It is possible to expose austenitic stainless steels to different heat treatment cycles i.e. different temperatures and times. However, none of these combinations would result in an increase in strength.
Exposure to elevated temperatures of c. 1000degC would result in a softening of an austenitic stainless steel, assuming it is immediately quenched. This solution annealing process ensures the composition is consistent throughout the workpiece, with a relatively coarse grain size.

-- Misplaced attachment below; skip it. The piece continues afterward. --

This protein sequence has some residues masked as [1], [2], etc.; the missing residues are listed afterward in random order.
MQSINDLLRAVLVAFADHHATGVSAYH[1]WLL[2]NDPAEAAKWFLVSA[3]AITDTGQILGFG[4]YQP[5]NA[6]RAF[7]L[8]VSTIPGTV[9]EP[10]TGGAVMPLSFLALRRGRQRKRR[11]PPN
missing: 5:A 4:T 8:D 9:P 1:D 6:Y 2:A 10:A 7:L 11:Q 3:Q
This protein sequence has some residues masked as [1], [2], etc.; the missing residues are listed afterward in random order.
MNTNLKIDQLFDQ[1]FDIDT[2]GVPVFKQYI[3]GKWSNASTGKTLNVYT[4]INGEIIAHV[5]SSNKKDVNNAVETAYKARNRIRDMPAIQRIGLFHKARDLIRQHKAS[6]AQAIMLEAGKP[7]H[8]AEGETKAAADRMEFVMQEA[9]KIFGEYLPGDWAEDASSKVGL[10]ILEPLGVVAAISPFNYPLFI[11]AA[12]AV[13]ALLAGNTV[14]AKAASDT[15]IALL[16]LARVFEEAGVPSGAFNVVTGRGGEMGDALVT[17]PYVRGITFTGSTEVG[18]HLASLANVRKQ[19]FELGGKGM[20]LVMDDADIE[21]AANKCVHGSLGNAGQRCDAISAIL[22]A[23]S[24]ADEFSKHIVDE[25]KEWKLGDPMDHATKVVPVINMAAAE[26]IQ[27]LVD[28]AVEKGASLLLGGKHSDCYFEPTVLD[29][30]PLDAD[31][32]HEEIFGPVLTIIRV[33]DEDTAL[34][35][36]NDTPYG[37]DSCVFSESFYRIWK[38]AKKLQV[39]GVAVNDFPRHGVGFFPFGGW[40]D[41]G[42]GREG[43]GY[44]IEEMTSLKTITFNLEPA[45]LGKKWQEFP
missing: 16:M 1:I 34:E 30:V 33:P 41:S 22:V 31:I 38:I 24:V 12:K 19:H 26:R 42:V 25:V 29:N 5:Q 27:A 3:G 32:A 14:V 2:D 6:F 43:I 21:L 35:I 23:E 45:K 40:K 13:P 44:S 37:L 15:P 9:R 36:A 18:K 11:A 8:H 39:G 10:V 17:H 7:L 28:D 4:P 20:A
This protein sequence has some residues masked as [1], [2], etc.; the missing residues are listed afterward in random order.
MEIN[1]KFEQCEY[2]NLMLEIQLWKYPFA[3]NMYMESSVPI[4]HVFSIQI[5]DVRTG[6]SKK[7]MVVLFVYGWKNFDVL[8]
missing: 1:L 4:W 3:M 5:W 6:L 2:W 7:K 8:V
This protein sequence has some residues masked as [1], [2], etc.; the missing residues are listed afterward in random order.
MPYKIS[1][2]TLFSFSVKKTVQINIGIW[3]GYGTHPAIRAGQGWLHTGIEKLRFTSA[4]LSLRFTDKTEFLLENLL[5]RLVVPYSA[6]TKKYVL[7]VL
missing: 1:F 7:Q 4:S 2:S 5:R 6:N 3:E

A stress-relieving heat treatment is conducted at a much lower temperature, perhaps a few hundred degrees centigrade only. Although austenitic stainless steels do not work harden, it is possible that there could be internal stresses from earlier forging, rolling or fabrication. These could result in distortion of the workpiece after further processing. Therefore, this lower temperature heat treatment is most commonly used before machining long or complex shapes, where the distortion resulting from the release of these internal stresses would be problematical.
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